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#WeRemember (January 27, 2020)

In 2005, the UN General Assembly designated January 27 as International Holocaust Remembrance Day, marking the anniversary of the 1945 liberation of Auschwitz-Birkenau, the Nazis’ largest death camp where one million Jews perished.

This year’s International Holocaust Remembrance Day ceremonies were particularly poignant as Jews and non-Jews around the world came together to mark 75 years since the liberation, joined by a now-dwindling number of Survivors of Auschwitz and other Nazi death camps. 

Remembering the Holocaust and honouring the memory of the six million Jews and millions of other victims of the murderous Nazi regime is as critical today as ever. International Holocaust Remembrance Day is an important opportunity not only to commemorate the Holocaust and honour those who were lost – and those who survived – but also to consider what is going on today, when we are witness to a significant resurgence around the world of antisemitism and all forms of hate, racism and bigotry.  

While ceremonies commemorating International Holocaust Remembrance Day were held many places – in local communities and with international leaders on the world stage – a new initiative, designed to ensure that the tragedy of the Holocaust is never forgotten, has gained extraordinary traction.

#WeRemember is a global campaign run by the World Jewish Congress (WJC), led in Canada by the Centre for Israel and Jewish Affairs, that leverages social media to spread knowledge and awareness of the Holocaust, while passing its lessons on to younger generations. The initiative invites participants to mark International Holocaust Remembrance Day by taking pictures (see samples below) of themselves holding a sign with the words “We Remember” and posting their photos to social media, using the hashtag #WeRemember.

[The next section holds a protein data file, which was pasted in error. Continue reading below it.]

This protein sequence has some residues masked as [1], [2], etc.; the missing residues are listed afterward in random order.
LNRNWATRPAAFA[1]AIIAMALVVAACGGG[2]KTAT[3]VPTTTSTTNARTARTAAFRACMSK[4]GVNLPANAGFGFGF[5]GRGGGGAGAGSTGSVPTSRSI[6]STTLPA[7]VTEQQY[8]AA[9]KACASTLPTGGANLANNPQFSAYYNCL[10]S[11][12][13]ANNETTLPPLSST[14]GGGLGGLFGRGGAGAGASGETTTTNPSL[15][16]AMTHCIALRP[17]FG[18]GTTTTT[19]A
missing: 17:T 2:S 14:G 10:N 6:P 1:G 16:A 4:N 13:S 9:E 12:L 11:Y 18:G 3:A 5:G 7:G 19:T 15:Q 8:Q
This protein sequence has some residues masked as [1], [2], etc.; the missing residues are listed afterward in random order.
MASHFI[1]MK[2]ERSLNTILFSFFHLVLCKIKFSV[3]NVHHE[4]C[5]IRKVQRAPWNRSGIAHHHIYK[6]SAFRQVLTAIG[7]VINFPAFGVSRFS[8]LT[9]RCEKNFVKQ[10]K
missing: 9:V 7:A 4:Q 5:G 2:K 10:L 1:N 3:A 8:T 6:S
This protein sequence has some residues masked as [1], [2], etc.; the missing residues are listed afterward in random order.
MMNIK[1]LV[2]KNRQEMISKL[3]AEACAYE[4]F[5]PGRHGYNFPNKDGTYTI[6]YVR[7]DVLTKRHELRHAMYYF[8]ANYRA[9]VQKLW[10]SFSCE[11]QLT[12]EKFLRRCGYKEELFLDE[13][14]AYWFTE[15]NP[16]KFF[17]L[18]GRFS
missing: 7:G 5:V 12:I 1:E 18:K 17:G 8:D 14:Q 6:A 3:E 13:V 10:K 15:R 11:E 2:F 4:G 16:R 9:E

“As eye-witness memories of the Holocaust fade, we are witnessing rising levels of antisemitism, xenophobia and Holocaust denial throughout the world,” said Ambassador Ronald S. Lauder, President of the WJC and Chairman of the Auschwitz-Birkenau Memorial Foundation. “We must heed the horrific lessons of the past and learn from and share the stories of Holocaust Survivors to honour the memory of the six million Jews the Nazis killed and to ensure today’s escalation of hatred does not become a repetition of those atrocities.” 

Marking International Holocaust Remembrance Day, through commemoration ceremonies and the #WeRemember campaign, is crucial to spreading the message that never again must mean never again

This article was submitted by Gayle Nathanson, Associate Director, External Affairs, Centre for Israel and Jewish Affairs. 

Library Archives in Ottawa

CIJA Staff in Toronto

Israeli Consulate in Toronto

Staff of The Evangelical Fellowship of Canada in Ottawa